• National origin
  • Religion
  • Political beliefs
  • Sexual orientation
  • Place of residence
  • Occupation
  • Employment status or length of employment
  • Salary
  • Assets
  • Age
  • Family and child support obligations
  • Inquiries not initiated by you
  • Employer inquiries
  • Interest rates on current or past credit products in your file
  • Participation in credit counseling

What if your spouse has bad credit?

Determining what to do when one spouse has bad credit can be tricky. Your partner’s bad credit might make getting credit more expensive or difficult when both your incomes and credit are needed, such as when buying a house. However, joint applications can help build the credit of the spouse with poor credit if managed responsibly.

Authorized users versus account holders

  • Authorized users: An authorized user can use an account but isn’t responsible for the debt. Authorized users are easier to remove from an account.
  • Account Holders: A joint account holder has equal responsibility for the debt. Adding a spouse with bad credit as an account holder on a healthy account can help their credit score if the account is managed well.

Broken engagement

If you obtain credit together and then call off the wedding, you are both legally obligated to honor the financial contract. Your relationship status has no bearing on your responsibility to honor a debt, and failing to do so can negatively impact your credit.

Helping your spouse build credit

If you’ve got great credit, you can help your spouse improve their credit by setting a good example and communicating openly about finances. Talk about bills, spending, budgeting, and debt regularly. Credit counseling as a couple can also be beneficial. You may wish to avoid cosigning for your spouse as this poses a significant risk with no benefit to you. Instead, consider adding them as an authorized user on one of your existing accounts to help build their credit.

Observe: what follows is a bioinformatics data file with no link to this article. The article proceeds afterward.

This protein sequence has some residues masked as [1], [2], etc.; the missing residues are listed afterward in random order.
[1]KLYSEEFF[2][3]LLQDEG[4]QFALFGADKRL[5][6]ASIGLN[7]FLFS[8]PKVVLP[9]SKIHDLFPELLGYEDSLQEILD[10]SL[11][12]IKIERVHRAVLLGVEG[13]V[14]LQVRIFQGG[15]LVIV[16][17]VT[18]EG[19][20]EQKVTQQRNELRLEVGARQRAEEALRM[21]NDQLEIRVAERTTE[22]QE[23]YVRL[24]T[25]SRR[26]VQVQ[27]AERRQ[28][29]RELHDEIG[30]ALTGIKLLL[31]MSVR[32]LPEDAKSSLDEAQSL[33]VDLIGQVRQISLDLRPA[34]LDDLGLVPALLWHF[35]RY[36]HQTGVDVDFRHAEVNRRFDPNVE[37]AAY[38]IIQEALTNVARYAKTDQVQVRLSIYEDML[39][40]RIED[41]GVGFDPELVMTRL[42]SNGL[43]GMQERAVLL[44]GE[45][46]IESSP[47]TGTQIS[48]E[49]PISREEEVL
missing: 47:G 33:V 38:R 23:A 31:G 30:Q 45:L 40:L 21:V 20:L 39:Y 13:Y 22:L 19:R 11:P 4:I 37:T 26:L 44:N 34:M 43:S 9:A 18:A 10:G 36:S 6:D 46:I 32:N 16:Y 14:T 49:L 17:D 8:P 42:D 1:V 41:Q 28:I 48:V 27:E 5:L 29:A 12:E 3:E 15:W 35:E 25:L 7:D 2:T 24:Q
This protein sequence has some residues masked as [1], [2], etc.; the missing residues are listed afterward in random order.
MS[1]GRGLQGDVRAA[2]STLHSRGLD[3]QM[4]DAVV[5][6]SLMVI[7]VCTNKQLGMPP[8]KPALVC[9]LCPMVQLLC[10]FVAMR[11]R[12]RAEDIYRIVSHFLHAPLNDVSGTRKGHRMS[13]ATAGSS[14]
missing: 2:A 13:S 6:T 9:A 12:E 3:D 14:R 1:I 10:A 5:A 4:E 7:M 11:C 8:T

Get married and be happy

When planning for marriage, it’s natural to focus on the excitement and joy of the upcoming wedding, but it’s also important to be mindful of practical considerations, such as credit scores. Credit management might not be the most romantic aspect of wedding preparations, but it is good to be aware as part of financial planning for the future. Understanding each other’s credit history and discussing financial goals can help build a strong foundation for your future together. By addressing credit scores early on, you can work together to improve your financial health, secure better loan terms, and avoid potential stress down the road. Ultimately, being proactive about your finances can contribute to a more stable and harmonious married life.

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Disclaimer: The article and information provided here are for informational purposes only and are not intended as a substitute for professional advice.